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Suppose $p$ and $q$ are large primes and $N=pq$.

$x$ is an arbitrary integer in $\mathbb{Z}_p$ and $k$ is a random integer.

Then what is the condition for $k$ (suppose $x$ is fixed) such that $(x+kp)$ and $N=pq$ are coprime?

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  • $\begingroup$ We need $(x,p)=1, (x+kp,q)=1$ $\endgroup$ Aug 22, 2015 at 18:31
  • $\begingroup$ Yes. Since $x \in \mathbb{Z}_p$, we get $(x,p)=1$. Then what's the condition for $k$ such that $(x+kp,q)=1$? More specifically, can we express the condition for $k$ in terms of $x,p,q$? $\endgroup$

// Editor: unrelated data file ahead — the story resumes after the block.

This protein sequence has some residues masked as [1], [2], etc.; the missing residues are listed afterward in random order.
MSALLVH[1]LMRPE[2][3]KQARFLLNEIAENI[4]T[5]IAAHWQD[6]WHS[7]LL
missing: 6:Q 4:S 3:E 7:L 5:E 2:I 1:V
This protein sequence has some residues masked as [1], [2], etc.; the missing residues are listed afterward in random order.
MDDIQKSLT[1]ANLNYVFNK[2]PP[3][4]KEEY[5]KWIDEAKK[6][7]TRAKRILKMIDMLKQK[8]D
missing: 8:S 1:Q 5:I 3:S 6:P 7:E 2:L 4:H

– Paradox
    Aug 22, 2015 at 18:38

1 Answer 1

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Since $p$ and $q$ are prime, a number $n$ is coprime to $N$ if and only if $n\ne 0\ (\ mod\ p)$ and $n\ne 0\ (\ mod\ q)$. It is easy to see that $x+kp\ne 0\ (\ mod \ p\ )$ is equivalent to $x\ne 0\ (\ mod\ p\ )$. If this does not hold, $x+pq$ cannot be coprime to $N$. The other condition is simply $x+kp\ne 0\ (\ mod\ q\ )$, giving $k\ne -xp^{-1}\ (\ mod\ q\ )$, where $p^{-1}$ is the multiplicative inverse of $p$ in $\mathbb Z_q$

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  • $\begingroup$ Thanks for your answer. It is right to me. $\endgroup$
    – Paradox
    Aug 23, 2015 at 2:14

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